We’re always accepting new writers and submissions! As a team, we’re looking for authentic women’s voices — and that has to include every version of womanhood and femininity. There are no narrow margins for what that means. It is literally: Who are you? What is your experience? What do you have to say? What’s your story? I think everyone has a story to tell.
As I said before, Modern Women is about putting yourself in that shared space, in that circle with other women, knowing that you will not be judged or seen as anything other than what you are. And writing from that space, sharing from that space…I think it’s the most powerful thing we can do.
Medium can be such a great place for personal growth and a sense of community.
So, on that note: why Medium?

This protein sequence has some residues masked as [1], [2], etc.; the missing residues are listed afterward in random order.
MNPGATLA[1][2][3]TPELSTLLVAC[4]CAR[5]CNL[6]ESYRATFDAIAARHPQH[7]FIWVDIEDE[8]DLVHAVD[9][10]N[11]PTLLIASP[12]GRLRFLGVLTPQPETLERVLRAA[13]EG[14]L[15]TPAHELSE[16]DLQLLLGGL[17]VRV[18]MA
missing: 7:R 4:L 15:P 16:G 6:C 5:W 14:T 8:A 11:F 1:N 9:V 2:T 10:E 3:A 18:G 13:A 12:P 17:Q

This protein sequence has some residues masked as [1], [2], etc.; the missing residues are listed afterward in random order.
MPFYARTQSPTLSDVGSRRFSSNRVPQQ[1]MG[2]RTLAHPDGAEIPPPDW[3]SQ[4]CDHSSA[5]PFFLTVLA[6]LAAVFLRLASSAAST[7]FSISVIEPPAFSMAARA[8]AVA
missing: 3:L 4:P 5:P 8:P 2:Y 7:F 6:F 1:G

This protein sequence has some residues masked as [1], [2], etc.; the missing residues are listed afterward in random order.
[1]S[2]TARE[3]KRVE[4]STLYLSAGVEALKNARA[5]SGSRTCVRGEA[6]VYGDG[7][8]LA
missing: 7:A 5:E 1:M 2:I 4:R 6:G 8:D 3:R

Medium is needed more now than ever. I feel such a massive pushback against the shallow, disposable writing on social media, and how it’s brought us all down. Medium is doing something different.
More than ever, people are craving platforms that have integrity, spaces with a human ethos behind them. Medium is that space.
Also in this series:
- How Google data scientist Cassie Kozyrkov found success (and a fulfilling creative outlet) on Medium
- How Kaki Okumura’s Medium essays led to a book on health and human psychology
- How Thomas Smith successfully launched a new AI publication on Medium
- How Devon Price redefined ‘lazy’ and turned his Medium essay into a book
Who should we interview next? Let us know in the comments. And, if you’re inspired to write on Medium, get started!